determinants of cardiac output may be answered with an equation:

K40-tu-108-6: Can you tell me what determines the value of CO?

K40-st-109-1: CO=SVxHR.

These equations are invoked for their descriptive power; students are not solving problems quantitatively. Glass [29] catalogs these answers, discusses the possibility of adding a special purpose expression grammar, and discards that plan in favor of a grammar combining algebra and English because there are so many examples in which algebra and

English are combined into one sentence, as in:

K7-st-100-1: But isn’t CO X TPR =MAP ?

K13-st-52-1: Sv times hr =co.

Understanding student input involving equations and making appropriate responses is known to be a tricky problem [28, 52].

We believe that the reason we see such language in human tutoring transcripts but not often in student use of CIRCSIM-Tutor is that unlike the human tutors, the computer does not invoke equations in its own language. Human tutors spontaneously produce combinations like this


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Because of its power and ubiquity in the human tutoring transcripts, we believe it will be useful to incorporate equation language into CIRCSIMTutor’s dialogues as well.

Answering “Why” questions Another concern is that the system does not ask as many deep questions such as “why” questions as we would like, because it cannot understand the answers well enough to respond to them. In order to collect more student answers to “why” questions and to discover whether the students benefit from trying to answer these questions even without much feedback, we added at least one “why” question to each procedure during the next set of experiments and then provided the student with a good answer based on our most recent set of human tutoring sessions.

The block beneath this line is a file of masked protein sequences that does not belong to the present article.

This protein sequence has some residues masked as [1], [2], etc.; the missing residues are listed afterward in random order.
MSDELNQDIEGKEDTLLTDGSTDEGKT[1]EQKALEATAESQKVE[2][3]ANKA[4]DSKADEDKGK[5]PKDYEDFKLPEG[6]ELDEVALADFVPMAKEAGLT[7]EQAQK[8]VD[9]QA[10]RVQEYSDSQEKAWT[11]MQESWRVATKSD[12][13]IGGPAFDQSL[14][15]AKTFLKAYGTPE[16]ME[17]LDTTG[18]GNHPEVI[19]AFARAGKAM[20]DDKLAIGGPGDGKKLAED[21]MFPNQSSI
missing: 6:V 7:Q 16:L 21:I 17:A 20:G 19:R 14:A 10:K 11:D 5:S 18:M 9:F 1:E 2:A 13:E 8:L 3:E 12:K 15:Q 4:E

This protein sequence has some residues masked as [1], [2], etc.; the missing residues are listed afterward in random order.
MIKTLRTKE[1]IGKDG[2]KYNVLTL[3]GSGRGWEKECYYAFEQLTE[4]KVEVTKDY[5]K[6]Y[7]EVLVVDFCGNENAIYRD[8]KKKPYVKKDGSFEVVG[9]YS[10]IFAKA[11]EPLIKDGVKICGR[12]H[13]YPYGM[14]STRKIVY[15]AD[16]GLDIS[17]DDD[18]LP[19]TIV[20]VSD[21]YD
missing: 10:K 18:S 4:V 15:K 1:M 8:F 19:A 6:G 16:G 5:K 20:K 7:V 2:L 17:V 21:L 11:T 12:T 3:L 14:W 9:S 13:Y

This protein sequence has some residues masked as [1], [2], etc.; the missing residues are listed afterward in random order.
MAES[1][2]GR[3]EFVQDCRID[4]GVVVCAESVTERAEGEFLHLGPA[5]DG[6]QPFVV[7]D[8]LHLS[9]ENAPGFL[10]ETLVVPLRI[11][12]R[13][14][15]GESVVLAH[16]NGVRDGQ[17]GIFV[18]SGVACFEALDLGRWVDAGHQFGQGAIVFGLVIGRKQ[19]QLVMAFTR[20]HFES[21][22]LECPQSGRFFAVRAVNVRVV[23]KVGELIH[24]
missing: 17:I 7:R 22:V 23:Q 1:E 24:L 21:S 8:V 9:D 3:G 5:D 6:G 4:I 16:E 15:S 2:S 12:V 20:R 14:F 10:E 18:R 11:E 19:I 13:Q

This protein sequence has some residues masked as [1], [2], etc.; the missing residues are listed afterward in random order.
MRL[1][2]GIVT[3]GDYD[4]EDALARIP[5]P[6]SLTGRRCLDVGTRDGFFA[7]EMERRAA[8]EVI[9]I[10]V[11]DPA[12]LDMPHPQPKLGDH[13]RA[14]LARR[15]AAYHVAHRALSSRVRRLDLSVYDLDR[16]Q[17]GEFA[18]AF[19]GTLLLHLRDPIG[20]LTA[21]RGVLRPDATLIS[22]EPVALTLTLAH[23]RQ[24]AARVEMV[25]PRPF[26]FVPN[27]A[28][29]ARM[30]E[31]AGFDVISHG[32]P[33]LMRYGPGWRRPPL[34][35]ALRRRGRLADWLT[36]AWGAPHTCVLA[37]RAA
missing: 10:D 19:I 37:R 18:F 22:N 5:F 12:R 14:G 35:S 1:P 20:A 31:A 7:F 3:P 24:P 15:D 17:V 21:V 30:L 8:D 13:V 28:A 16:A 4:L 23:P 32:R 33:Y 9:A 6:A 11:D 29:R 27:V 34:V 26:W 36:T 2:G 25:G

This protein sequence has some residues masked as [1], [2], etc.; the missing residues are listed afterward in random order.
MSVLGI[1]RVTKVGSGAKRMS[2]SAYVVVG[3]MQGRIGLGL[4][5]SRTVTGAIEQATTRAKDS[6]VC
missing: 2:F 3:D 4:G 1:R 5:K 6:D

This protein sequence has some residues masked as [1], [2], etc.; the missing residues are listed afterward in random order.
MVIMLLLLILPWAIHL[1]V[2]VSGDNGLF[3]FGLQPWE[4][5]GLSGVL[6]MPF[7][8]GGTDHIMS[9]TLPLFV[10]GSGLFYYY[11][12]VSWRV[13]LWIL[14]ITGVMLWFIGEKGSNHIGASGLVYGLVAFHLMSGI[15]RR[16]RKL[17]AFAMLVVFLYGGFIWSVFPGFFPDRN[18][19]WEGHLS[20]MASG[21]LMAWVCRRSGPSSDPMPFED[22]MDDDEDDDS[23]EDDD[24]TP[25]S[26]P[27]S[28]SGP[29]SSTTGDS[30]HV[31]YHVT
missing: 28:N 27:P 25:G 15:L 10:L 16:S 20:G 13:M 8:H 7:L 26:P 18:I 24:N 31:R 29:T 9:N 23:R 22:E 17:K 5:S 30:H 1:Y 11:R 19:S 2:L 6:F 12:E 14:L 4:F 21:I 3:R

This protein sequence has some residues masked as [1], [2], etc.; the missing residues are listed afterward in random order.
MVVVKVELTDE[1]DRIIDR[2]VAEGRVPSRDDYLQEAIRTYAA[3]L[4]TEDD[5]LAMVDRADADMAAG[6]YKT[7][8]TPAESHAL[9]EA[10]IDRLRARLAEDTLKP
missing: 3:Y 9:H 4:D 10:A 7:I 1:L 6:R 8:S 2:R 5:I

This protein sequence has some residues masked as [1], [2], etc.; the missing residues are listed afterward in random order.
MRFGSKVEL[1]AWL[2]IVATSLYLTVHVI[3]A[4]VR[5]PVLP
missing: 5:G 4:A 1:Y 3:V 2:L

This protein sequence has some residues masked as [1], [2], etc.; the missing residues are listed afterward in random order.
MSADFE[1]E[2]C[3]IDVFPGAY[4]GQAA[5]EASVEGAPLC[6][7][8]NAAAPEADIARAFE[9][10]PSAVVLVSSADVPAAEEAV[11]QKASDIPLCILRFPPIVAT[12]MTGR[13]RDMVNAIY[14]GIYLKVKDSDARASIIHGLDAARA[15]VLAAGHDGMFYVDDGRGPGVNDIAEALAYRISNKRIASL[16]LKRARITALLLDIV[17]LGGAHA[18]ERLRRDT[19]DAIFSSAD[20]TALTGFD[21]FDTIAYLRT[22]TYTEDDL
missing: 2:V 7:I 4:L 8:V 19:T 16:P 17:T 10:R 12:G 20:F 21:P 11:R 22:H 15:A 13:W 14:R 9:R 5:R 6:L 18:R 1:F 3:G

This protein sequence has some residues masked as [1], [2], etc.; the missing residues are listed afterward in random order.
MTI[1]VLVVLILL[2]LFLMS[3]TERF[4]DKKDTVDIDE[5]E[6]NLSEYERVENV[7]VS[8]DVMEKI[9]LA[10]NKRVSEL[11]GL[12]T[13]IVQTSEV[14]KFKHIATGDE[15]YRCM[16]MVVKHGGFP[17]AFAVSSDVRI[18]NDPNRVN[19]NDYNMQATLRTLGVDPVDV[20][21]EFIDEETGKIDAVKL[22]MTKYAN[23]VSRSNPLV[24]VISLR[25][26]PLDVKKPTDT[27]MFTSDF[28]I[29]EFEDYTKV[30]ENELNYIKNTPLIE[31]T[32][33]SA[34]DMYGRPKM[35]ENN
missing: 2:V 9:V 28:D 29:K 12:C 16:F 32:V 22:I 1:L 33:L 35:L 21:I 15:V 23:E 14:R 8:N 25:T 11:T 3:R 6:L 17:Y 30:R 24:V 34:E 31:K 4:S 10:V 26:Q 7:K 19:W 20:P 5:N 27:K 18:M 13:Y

This change also addresses the fact that the computer tutor does not elicit any student language when the student correctly solves the problem with no errors. We also observe that in sessions with human tutors the students periodically ask substantive questions. Even more often they state a mini-theory and ask the tutor to comment [65]. We would like to try to provide this experience for the students. ITS architectures such as AutoTutor [35] have been evolved toward a two-tiered approach, one for short (several word) student utterances and another using technologies such as robust parsing or latent semantic analysis for longer student utterances.


The CIRCSIM-Tutor dialogue-based intelligent tutoring system incorporates an approach toward processing student utterances that is designed to be simple and robust, using finite state transducers to extract the answer to the tutor’s question from the student’s utterance.

The tutoring system with this input understanding component was successfully tested with 35 tutoring sessions using first year medical students at Rush Medical College in a regular physiology laboratory.